Phylogeographic structure in the gilgie (Decapoda: Parastacidae: Cherax quinquecarinatus): A south-western Australian freshwater crayfish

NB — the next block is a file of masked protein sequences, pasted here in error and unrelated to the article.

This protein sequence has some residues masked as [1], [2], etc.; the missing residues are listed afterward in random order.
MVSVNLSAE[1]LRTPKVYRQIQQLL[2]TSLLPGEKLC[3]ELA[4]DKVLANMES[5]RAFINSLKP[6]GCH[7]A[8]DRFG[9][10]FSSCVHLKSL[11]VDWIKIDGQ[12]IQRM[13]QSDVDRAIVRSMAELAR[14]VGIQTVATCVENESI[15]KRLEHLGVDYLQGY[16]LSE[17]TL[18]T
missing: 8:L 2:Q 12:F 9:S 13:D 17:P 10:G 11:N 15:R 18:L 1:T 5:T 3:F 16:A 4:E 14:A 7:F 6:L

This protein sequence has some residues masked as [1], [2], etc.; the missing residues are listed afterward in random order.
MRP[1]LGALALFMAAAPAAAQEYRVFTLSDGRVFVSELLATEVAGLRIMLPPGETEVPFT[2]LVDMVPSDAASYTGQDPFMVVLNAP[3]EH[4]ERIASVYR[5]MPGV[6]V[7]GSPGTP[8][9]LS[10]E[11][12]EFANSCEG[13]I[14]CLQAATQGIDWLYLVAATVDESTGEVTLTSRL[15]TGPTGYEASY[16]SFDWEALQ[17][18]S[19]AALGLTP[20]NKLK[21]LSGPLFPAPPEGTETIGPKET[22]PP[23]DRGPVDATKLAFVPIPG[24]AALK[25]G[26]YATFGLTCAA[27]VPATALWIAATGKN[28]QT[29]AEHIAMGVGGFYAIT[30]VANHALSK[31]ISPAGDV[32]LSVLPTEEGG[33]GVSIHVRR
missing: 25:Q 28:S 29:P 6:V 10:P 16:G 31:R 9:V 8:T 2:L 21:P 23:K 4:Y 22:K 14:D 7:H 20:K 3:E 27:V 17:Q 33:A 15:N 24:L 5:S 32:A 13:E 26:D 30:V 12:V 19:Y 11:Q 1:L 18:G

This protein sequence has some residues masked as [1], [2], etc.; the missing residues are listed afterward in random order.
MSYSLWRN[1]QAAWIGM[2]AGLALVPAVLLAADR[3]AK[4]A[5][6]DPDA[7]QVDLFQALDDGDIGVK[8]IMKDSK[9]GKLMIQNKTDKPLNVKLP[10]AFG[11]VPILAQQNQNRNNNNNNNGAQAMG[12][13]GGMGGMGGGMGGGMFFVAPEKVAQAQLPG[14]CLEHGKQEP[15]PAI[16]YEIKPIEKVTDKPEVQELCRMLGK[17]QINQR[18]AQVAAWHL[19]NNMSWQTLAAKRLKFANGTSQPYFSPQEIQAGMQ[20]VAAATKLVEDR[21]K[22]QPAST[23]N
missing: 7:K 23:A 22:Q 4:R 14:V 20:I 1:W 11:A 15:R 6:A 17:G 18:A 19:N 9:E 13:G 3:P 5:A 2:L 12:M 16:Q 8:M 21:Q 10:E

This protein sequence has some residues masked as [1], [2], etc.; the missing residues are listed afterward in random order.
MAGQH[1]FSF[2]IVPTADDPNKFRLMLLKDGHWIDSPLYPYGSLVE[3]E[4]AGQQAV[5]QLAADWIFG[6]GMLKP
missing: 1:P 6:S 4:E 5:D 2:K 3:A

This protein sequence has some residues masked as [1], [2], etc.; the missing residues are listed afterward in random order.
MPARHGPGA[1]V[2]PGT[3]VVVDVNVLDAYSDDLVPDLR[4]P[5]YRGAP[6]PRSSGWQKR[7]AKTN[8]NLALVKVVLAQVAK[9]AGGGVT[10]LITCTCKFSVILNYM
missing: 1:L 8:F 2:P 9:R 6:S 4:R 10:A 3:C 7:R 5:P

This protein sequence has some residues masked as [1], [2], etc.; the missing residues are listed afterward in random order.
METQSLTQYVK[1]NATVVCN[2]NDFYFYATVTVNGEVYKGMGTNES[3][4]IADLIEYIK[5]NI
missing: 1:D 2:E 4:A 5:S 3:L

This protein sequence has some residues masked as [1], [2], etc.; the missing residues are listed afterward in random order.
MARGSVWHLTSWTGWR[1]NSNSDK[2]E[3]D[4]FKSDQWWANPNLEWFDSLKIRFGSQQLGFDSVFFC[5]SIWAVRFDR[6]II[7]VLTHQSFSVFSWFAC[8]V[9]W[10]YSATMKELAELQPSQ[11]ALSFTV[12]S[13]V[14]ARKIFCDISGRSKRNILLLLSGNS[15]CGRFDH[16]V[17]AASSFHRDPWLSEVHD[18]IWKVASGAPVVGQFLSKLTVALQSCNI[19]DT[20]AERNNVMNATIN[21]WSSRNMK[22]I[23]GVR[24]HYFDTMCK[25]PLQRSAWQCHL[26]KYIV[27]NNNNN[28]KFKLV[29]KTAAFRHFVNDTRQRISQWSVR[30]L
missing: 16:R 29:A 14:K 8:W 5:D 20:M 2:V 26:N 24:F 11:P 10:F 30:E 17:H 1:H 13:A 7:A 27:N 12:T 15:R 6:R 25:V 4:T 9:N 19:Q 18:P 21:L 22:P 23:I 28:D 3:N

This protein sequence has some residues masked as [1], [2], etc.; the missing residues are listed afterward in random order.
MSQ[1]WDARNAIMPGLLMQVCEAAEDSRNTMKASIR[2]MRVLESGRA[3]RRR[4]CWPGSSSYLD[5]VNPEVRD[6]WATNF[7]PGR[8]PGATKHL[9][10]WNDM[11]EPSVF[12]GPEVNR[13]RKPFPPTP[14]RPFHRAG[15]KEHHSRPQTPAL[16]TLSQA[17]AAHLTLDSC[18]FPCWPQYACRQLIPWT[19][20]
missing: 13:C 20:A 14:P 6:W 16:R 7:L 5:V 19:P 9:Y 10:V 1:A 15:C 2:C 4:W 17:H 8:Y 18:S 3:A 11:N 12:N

The gilgie (Cherax quinquecarinatus) is among the more widespread of the six endemic south-western Australian freshwater crayfish species. In the present study, the phylogeographic structure of the gilgie was investigated across its distribution to determine whether patterns reflected those identified earlier in a co-distributed congeneric, the koonac (Cherax preissii). Gilgies were sampled from 20 localities, a 412-bp fragment of the cytochrome c oxidase subunit I mitochondrial DNA gene was amplified from 75 individuals, and allozyme variation was assayed at nine loci. As in the koonac, three geographically-restricted lineages were identified: from the north-western, southern coastal, and intermediate/south-western regions. Phylogeographic breaks appeared to be congruent with those in the koonac. The extent of genetic differentiation among lineages was comparable to that in the koonac, suggesting temporal congruence of the historical events responsible for the observed structure. A relaxed Bayesian molecular clock suggested that the major clades and lineages in each species diverged in the Late Miocene-Early Pliocene (4.0-9.6 Myr ago), possibly resulting from increasing pulses of aridity. The retrieval of almost-identical phylogeographic structure in two co-distributed species suggests that biogeographic regions can be more accurately defined in south-western Australia. With the geographic fidelity of these lineages, the present data also provide evidence of the translocation of a single individual from the north-west to the south coast. © © 2010 The Linnean Society of London.